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The rise and fall of mainstream racing journalism

RSN racing editor Matt Stewart reflects on the current state of mainstream racing journalism.

Last month former Herald Sun chief racing writer and current RSN racing editor Matt Stewart posed the question, “where have all the racing writers gone?”.

He reflected on the thriving landscape of racing journalism in the late 1980s that saw the sport rival the AFL for back page credentials.

As the industry continued to capture the imagination of sports fans and society alike, racing writers remained relevant. In recent years however, racing has struggled for wider acceptance, leaving the mainstream coverage of the sport near non-existent.

Negative headlines and a reliance on gambling advertisements are key elements concerning the industry’s battle to capture the ardour of younger generations. There has been an increase in animal rights activism at the annual Melbourne Cup Carnival that continues to overshadow the long-serving event that has solidified Victorian racing as a world leader.

Widely reported deaths such as that of 2014 Melbourne Cup favourite Admire Rakti, and animal cruelty charges against former Victorian trainer Darren Weir continue to head the external narrative of racing. This sees the chance of the sport returning to its mainstream appeal of yesteryear highly unlikely.

According to Stewart, other sports have now eclipsed horse racing in popularity, placing the industry on the back foot while the AFL and Rugby League continue to dominate the press.

“Racing was a bigger sport 30 years ago,” Stewart told upstart.

 “No one even knew who the chief football writer was as racing was so big.”

“Then the exponential growth of the AFL basically killed off a lot of sports, leaving racing shunted.”

RSN Content Manager Andrew Mayes detailed the ideas addressed in Stewart’s follow up article, ‘For racing, it’s only the bad stories that fit the narrative‘.

Attributing numerous variables to racing’s diminishing profile, Mayes described society’s underlying infatuation with negative headlines as the determining factor behind racing’s downfall.

“Mainstream publications are now looking more and more through social media for clickbait, and a good story about a country trainer who comes and wins a Group 1 race is not going to get as many clicks as, ‘two racehorses die in a fall at Flemington on Saturday’,” Mayes told upstart.

Racing has been walking on eggshells for a long time according to Stewart, who says that the industry’s reliance upon gambling advertisements to fund prize money has been a decisive factor behind its current poor perception.

Despite being concerned by current marketing strategies he insists that all hope isn’t lost for the sport.

“Racing became gambling-focused and driven at a time gambling became a pariah in society, and to the outside world that’s a terrible message, you wouldn’t see the poker machine industry do it,” he said.

“So, my main beef with horse racing is that it promotes itself on gambling, we need to promote the positive stories rather than push gambling.”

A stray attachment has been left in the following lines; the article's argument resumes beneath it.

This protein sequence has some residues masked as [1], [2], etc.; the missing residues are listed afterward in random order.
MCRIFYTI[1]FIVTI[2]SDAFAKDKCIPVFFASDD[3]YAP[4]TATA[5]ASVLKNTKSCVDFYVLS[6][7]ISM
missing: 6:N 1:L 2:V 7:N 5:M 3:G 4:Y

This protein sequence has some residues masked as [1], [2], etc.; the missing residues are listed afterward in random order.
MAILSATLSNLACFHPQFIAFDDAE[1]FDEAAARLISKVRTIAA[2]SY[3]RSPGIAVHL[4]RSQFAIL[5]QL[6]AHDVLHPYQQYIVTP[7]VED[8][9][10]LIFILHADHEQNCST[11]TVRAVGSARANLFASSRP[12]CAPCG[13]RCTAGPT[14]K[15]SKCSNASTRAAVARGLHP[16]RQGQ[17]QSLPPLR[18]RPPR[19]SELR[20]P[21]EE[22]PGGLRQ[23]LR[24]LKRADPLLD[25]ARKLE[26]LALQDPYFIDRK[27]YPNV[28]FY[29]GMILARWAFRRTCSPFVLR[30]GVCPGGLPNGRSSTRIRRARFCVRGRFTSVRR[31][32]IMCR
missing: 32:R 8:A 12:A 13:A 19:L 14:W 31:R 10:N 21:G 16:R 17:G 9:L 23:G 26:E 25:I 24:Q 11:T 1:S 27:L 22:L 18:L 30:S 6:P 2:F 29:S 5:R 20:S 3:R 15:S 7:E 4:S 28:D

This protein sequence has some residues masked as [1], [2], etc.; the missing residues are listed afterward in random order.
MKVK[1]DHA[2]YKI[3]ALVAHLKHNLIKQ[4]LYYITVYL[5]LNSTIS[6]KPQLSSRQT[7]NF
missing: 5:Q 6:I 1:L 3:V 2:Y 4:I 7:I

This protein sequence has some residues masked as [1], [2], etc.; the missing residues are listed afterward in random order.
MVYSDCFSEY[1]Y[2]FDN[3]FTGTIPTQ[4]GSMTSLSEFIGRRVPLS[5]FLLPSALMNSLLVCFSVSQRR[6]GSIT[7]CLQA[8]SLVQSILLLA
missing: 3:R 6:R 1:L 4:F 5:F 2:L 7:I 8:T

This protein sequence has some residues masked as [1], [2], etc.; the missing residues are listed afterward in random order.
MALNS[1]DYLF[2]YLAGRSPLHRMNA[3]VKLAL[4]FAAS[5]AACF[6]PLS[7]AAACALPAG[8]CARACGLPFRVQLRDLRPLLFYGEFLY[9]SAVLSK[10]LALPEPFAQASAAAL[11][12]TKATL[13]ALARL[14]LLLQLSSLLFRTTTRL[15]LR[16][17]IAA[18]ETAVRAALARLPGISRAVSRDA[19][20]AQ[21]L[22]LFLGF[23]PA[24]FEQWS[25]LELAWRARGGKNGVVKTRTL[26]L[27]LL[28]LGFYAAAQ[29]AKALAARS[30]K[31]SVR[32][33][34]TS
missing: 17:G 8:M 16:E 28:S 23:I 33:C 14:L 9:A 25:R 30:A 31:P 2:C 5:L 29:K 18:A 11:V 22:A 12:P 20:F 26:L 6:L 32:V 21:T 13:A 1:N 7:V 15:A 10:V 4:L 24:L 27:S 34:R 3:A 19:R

Stewart singled out’, Grace Ramage, for her ability to transcend racing through her storytelling, however, stating that one of the challenges for any industry-owned media arm is gaining exposure to mainstream audiences.

“Back in the day there were guys who could write a great yarn and get you interested in the sport not just gambling,” he said.

The evolving media landscape has ensured that the art of race writing won’t be rejuvenated in all its glory, but the sport isn’t yet doomed to revel in past grandeur according to Mayes.

He stated that industry-owned media arms are the way of the future as society gradually moves towards a digital world and traditional newspapers cease to exist.

“We’re going the way of a US-based model, which is based around consumption of content created by industry-owned subscription services,” he said.

“I think it’s the way of the future, as people will pick and choose more and more what they want to consume, so much so that they can cut themselves off from other sports entirely.”

After more than 30 years in the caper, Stewart remains motivated to portray racing in a positive light, confident of shielding the industry against the growing masquerade of critics.

“I still believe in horse racing, but I think it’s in a perilous situation for wider acceptance,” he said.

“I can still justify and stand up against the critics of racing and make a good case for the sport. The tradition, the care, the story of how gambling fits into the bigger picture of the history and the thrill of it.”

 The long-term outlook for traditional racing journalism may be bleak, but Mayes is adamant that there will always be a place in culture for an outlier such as Stewart.

“There will always be a place for someone like Matt [Stewart] who can generate news and build the narrative for a lot of the racing stories that are attractive,” he said.

“That role will always exist but just in different ways, through audio, video, and social media.”

Jackson Frantz is a second-year Bachelor of Media and Communications (Sports Journalism) student at La Trobe University. You can follow him on Twitter @jackson_frantz1

“1970 Melbourne Cup Ad” by * Five Starr Photos * is licensed under CC BY-SA 2.0. To view a copy of this license, visit

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